15. Jon

    What questions would you be asking that the legislators are not? How exactly has Cheniault advanced this project?

  16. Jon

    People need to understand that the Parnell adminisitration is asking the legislature to agree to a process that will address these issues at a later date. Moreover the legislature, and not the administration, will be responsible for passing legislation that sets the tax rates. The focus really needs to be on one question: what can the state do to help make this project become a reality? We know that there are a LOT of projects competiting for a limited market. Instead of snipping at each other and playing politics we need people to ask what needs to be done to make a large scale LNG project succeed. To that end, the local govnermente need to start thinking about how properly taxes on this project can be structured in a way that makes the Alaska project more competitive than rival projects in Australia, Canada, the lower -48, Russia, east Africa, etc. Otherwise all of this talk about how much revenue this project should generate for local governments is just pointless chatter.

  17. Soldotna Salmon Fisherman

    Been watching the legislative hearings on the gas pipeline on gavel-to-gavel. The questions our state legislators have been asking are sophomoric at best. I have real concerns about this administration’s ability to competenntly manage the negotiations to insure Alaska’s interests are well served and protected. I do have confidence in some of the leadership from the Kenai Borough and am glad Mayor Navarre is a signatory to this letter sent to Governor Parnell. I have a lot of respect for Speaker Mike Chenault and Senator Pete Micciche to understand and do the right thing. I think that Navarre, Chenault and Micciche can be counted on to do the right thing for Alaska. Also, I don’t think the media or the public fully recognize the significant role that Chenault has played in advancing this project. Now, my greatest fear is that the state gets bamboozled at the negotiating table.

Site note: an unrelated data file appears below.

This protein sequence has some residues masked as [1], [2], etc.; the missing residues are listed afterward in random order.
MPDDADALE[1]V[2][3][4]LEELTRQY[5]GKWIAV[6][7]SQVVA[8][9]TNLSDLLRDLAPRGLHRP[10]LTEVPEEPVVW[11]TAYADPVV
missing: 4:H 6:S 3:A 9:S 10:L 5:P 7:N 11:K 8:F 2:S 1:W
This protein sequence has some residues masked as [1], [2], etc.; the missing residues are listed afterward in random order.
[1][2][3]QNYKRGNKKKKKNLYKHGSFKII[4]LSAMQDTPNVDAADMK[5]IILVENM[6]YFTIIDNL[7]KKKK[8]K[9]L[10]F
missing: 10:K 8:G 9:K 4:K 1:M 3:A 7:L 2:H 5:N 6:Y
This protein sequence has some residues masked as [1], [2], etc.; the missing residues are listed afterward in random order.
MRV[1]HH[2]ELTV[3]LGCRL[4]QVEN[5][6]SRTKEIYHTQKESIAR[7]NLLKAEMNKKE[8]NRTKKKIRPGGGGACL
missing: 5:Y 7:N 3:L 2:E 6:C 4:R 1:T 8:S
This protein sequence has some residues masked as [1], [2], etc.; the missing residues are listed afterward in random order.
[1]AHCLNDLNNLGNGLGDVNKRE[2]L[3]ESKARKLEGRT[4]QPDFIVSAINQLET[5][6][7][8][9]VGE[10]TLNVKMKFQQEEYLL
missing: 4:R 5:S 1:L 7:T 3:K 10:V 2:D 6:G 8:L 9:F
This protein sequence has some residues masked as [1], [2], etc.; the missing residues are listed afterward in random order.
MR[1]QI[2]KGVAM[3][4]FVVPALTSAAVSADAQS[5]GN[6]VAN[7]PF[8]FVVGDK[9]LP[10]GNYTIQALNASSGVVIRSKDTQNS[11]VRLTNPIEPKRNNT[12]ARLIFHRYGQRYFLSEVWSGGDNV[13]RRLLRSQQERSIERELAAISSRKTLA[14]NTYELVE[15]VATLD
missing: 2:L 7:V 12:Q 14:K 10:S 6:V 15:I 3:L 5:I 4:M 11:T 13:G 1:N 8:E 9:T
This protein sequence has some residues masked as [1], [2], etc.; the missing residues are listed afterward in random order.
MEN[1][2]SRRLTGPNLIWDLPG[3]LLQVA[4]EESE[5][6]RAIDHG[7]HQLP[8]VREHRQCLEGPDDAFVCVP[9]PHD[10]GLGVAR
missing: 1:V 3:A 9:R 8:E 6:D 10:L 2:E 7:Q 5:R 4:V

Local governments will be impacted. Their inclusion into the process, in some capacity, will make for better public policy.
    One final point directed to Democrats, Senator Pete might work for an oil company but he is an Alaskan first and has the kind of integrity that will do the right thing when it comes to the gas pipeline.

  18. Brave the Winters in Valdez

    Governor Parnell should pay attention to the concerns of the mayors impacted by the gas pipeline. Their inclusion is not only right, it also makes for good politics. The more Alaskan eyes on the negotiations and contract, the better the document will be for Alaskans. While I have tremendous respect and trust for Governor Parnell, I think that Exxon’s lawyers out class our staffs at the department of natural reouces and that of our attorney general’s office. On a deal as big as this, likely the biggest deal in the world, the governor should be careful to insure that we are not out classed at the negotiations table. , especially for the sake of political expediency.